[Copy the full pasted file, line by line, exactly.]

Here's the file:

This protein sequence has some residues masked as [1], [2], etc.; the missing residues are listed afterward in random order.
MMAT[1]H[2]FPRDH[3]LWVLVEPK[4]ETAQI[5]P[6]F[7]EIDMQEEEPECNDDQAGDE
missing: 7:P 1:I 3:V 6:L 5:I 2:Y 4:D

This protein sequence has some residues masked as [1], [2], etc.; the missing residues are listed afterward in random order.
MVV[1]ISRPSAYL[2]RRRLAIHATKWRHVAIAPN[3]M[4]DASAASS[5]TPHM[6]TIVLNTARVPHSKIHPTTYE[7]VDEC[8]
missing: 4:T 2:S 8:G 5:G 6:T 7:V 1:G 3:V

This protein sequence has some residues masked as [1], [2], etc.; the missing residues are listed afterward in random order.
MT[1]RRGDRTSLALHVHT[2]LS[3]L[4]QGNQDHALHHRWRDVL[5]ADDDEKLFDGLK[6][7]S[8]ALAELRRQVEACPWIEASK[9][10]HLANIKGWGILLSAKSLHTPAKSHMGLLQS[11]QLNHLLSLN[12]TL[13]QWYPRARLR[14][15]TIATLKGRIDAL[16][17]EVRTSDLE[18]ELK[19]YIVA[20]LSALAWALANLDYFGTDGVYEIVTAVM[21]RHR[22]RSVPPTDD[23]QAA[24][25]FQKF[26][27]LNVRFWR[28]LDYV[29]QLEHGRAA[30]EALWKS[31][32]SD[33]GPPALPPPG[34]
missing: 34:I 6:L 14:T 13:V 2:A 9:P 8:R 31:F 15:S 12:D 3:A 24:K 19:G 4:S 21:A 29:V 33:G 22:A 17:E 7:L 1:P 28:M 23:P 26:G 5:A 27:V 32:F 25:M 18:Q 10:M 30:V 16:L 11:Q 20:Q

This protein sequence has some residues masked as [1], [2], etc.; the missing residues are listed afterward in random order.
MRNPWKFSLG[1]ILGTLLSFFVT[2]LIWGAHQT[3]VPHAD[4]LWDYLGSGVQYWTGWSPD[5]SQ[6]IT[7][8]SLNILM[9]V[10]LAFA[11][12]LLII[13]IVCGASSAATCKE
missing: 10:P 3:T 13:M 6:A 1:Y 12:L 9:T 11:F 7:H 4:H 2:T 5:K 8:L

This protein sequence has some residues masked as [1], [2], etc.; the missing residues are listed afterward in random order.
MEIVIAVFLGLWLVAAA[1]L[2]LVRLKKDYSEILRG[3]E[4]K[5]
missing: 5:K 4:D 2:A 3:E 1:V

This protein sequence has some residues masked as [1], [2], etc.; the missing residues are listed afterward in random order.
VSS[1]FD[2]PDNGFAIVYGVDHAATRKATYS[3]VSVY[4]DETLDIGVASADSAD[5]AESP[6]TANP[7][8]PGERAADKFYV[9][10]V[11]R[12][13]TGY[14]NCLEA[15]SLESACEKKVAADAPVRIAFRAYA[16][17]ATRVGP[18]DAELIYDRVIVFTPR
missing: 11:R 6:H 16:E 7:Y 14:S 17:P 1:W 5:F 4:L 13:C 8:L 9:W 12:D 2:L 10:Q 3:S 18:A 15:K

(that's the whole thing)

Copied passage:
This protein sequence has some residues masked as [1], [2], etc.; the missing residues are listed afterward in random order.
MMAT[1]H[2]FPRDH[3]LWVLVEPK[4]ETAQI[5]P[6]F[7]EIDMQEEEPECNDDQAGDE
missing: 7:P 1:I 3:V 6:L 5:I 2:Y 4:D

This protein sequence has some residues masked as [1], [2], etc.; the missing residues are listed afterward in random order.
MVV[1]ISRPSAYL[2]RRRLAIHATKWRHVAIAPN[3]M[4]DASAASS[5]TPHM[6]TIVLNTARVPHSKIHPTTYE[7]VDEC[8]
missing: 4:T 2:S 8:G 5:G 6:T 7:V 1:G 3:V

This protein sequence has some residues masked as [1], [2], etc.; the missing residues are listed afterward in random order.
MT[1]RRGDRTSLALHVHT[2]LS[3]L[4]QGNQDHALHHRWRDVL[5]ADDDEKLFDGLK[6][7]S[8]ALAELRRQVEACPWIEASK[9][10]HLANIKGWGILLSAKSLHTPAKSHMGLLQS[11]QLNHLLSLN[12]TL[13]QWYPRARLR[14][15]TIATLKGRIDAL[16][17]EVRTSDLE[18]ELK[19]YIVA[20]LSALAWALANLDYFGTDGVYEIVTAVM[21]RHR[22]RSVPPTDD[23]QAA[24][25]FQKF[26][27]LNVRFWR[28]LDYV[29]QLEHGRAA[30]EALWKS[31][32]SD[33]GPPALPPPG[34]
missing: 34:I 6:L 14:T 13:V 2:A 9:P 8:R 31:F 15:S 12:D 3:A 24:K 19:G 4:S 21:A 29:V 33:G 22:A 17:E 7:L 1:P 28:M 23:P 26:G 5:A 27:V 32:F 25:M 18:Q 10:M 30:V 16:L 11:Q 20:Q

This protein sequence has some residues masked as [1], [2], etc.; the missing residues are listed afterward in random order.
MRNPWKFSLG[1]ILGTLLSFFVT[2]LIWGAHQT[3]VPHAD[4]LWDYLGSGVQYWTGWSPD[5]SQ[6]IT[7][8]SLNILM[9]V[10]LAFA[11][12]LLII[13]IVCGASSAATCKE
missing: 10:P 3:T 13:M 6:A 1:Y 12:L 9:T 11:F 7:H 4:H 2:T 5:K 8:L

This protein sequence has some residues masked as [1], [2], etc.; the missing residues are listed afterward in random order.
MEIVIAVFLGLWLVAAA[1]L[2]LVRLKKDYSEILRG[3]E[4]K[5]
missing: 5:K 4:D 2:A 3:E 1:V

This protein sequence has some residues masked as [1], [2], etc.; the missing residues are listed afterward in random order.
VSS[1]FD[2]PDNGFAIVYGVDHAATRKATYS[3]VSVY[4]DETLDIGVASADSAD[5]AESP[6]TANP[7][8]PGERAADKFYV[9][10]V[11]R[12][13]TGY[14]NCLEA[15]SLESACEKKVAADAPVRIAFRAYA[16][17]ATRVGP[18]DAELIYDRVIVFTPR
missing: 11:R 6:H 16:E 7:Y 14:S 17:P 1:W 5:F 4:L 13:C 8:L 9:W 12:D 2:L 10:Q 3:S 18:A 15:K